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  • 1
    ISSN: 1432-1203
    Source: Springer Online Journal Archives 1860-2000
    Topics: Biology , Medicine
    Notes: Summary A series of fibroblasts from patients with numerical or structural aberrations of the X chromosome were scored for the amount of mRNA of ribosomal protein S4 (RPS4X). Haplo-insufficiency of this gene has been reported previously to be a possible cause of Turner syndrome. Our results show that the transcription rate of RPS4X correlates with the number of gene copies. This confirms earlier findings indicating that this gene escapes X inactivation. In addition, we demonstrate that this applies to structurally aberrant X chromosomes. Our results show that RPS4X does not give rise to a type of haplo-insufficiency in these cases, because it escapes inactivation, even on structurally aberrant X chromosomes from patients with Turner syndrome. We therefore assume that RPS4X is not the most prominent candidate gene for Turner syndrome.
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  • 2
    ISSN: 1432-1203
    Source: Springer Online Journal Archives 1860-2000
    Topics: Biology , Medicine
    Notes: Abstract We report the mRNA and protein expression levels of human biglycan (BGN) in patients with different numbers of sex chromosomes. BGN maps to the distal long arm of the X chromosome, band Xq28, near the second pseudoautosomal region. BGN expression levels are reduced in 45,X Turner patients and increased in patients with additional sex chromosomes. This is suggestive of a pseudoautosomal gene or a gene that escapes X inactivation and that has an active Y chromosomal copy. However, we also provide evidence from hybrid cell lines that BGN is subject to X inactivation and that there is no homolog on the Y chromosome. This evidence excludes an escape from X inactivation. Moreover, additional Y chromosomes increase BGN expression levels, despite the absence of a Y chromosomal BGN gene. Therefore, another explanation has to be invoked. The “pseudoautosomal expression” of BGN may be attributed to a gene or genes that escape X inactivation and that regulate the transcriptional activity of BGN. This is the first report concerning an X chromosomal gene that does not show the conventional correlation between gene dosage and expression rate known from other X chromosomal genes.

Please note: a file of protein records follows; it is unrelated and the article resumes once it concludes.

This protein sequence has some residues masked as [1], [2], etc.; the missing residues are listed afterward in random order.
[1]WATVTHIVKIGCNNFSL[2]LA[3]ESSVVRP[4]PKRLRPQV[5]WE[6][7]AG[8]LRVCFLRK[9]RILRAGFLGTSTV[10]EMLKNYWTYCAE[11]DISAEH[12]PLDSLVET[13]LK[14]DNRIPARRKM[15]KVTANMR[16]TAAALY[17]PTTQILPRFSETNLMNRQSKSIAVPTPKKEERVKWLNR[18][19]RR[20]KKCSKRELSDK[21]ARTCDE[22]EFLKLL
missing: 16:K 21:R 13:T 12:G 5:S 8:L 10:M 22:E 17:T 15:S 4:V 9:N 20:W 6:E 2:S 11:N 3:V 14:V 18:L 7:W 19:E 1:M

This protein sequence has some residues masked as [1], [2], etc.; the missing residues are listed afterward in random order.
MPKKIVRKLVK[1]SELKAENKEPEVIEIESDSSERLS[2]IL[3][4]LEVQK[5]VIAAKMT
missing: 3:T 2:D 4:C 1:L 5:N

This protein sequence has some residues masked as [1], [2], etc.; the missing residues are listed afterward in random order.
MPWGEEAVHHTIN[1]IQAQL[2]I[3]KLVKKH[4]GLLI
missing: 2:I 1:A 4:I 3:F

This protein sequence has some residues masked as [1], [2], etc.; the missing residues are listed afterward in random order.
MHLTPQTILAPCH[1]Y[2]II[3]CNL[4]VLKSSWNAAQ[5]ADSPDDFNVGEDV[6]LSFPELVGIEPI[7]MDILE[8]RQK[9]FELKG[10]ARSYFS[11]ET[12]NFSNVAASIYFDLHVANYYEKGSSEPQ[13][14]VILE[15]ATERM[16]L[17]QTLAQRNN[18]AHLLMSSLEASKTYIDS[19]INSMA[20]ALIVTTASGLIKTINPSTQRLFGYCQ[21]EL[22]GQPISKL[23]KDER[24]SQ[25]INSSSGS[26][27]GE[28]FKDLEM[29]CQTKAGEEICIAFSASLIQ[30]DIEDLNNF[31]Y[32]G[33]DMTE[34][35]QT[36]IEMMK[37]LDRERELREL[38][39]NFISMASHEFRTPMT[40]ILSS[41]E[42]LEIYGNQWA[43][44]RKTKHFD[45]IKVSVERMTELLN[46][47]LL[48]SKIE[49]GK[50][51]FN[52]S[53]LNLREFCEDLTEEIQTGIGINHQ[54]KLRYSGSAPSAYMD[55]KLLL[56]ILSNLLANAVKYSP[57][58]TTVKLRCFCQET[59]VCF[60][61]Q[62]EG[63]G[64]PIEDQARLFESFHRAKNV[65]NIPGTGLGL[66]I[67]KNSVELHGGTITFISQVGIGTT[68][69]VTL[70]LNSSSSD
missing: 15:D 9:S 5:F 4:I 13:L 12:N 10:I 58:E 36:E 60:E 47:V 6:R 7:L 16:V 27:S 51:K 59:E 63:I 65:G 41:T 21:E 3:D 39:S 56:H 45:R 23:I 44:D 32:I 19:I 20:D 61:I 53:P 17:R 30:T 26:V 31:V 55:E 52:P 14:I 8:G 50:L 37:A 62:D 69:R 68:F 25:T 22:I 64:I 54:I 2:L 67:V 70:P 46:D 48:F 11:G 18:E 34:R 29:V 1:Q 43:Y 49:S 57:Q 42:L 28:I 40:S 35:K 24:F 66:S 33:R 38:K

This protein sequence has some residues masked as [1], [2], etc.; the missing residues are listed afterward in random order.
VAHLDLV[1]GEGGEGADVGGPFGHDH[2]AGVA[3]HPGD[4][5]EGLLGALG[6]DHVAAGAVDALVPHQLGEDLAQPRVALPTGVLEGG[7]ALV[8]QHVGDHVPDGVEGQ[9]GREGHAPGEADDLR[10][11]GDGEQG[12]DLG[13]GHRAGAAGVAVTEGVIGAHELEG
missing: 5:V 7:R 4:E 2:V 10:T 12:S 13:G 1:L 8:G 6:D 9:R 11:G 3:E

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  • 3
    ISSN: 1432-1203
    Source: Springer Online Journal Archives 1860-2000
    Topics: Biology , Medicine
    Notes: Abstract Ullrich-Turner syndrome (UTS) is frequently associated with monosomy X but may also occur with structural aberrations of the X and the Y chromosomes. It has been hypothesized that the ribosomal protein genes RPS4X and RPS4Y play a critical role in the prevention of UTS. Individual patients with a 46,X,i(Xq) karyotype cannot be differentiated phenotypically from 45,X UTS patients and carry three gene copies of RPS4X. Since haploinsufficiency of one or several gene(s) is thought to cause the UTS phenotype, direct assessment of RPS4X expression levels in these patients should establish whether RPS4X is involved in UTS. We have investigated fibroblasts of four 46,X,i(Xq) UTS patients with typical symptoms and a non-mosaic chromosome complement, and have found significantly increased RPS4X mRNA levels in all patients. Based on our results, we conclude that haploinsufficiency of RPS4X is not the cause of UTS.
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  • 4
    ISSN: 1432-1203
    Source: Springer Online Journal Archives 1860-2000
    Topics: Biology , Medicine
    Notes: Abstract Duplications in Xp including the DSS (dosage sensitive sex reversal) region cause male to female sex reversal. We investigated two patients from families with Xp duplications. The first case was one of two sisters with karyotype 46,XY, der(22), t(X;22)(p11.3;p11)mat and unambiguous female genitalia. The living sister was developmentally retarded, and showed multiple dysmorphic features and an acrocallosal syndrome. The second case was a boy with a maternally inherited direct duplication of Xp21.3-pter with the breakpoint close to the DSS locus. He had multiple abnormalities and micropenis, but otherwise unambiguous male genitalia. We performed quantitative Southern blot analysis with probes from Xp22.13 to p21.2 to define the duplicated region. Clinical, cytogenetic, and molecular data from both patients were compared with those of previously reported related cases. A comparison of the extragenital symptoms revealed no differences between patients with or without sex reversal. In both cases, the symptoms were non-specific. Among 22 patients with a duplication in Xp, nine had unambiguous female genitalia and a well-documented duplication of the DSS region. Two patients with duplication of DSS showed ambiguous external genitalia. From these data, we conclude that induction of testicular tissue may start in these patients, but that the type of genitalia depends on the degree of subsequent degeneration by a gene in DSS.
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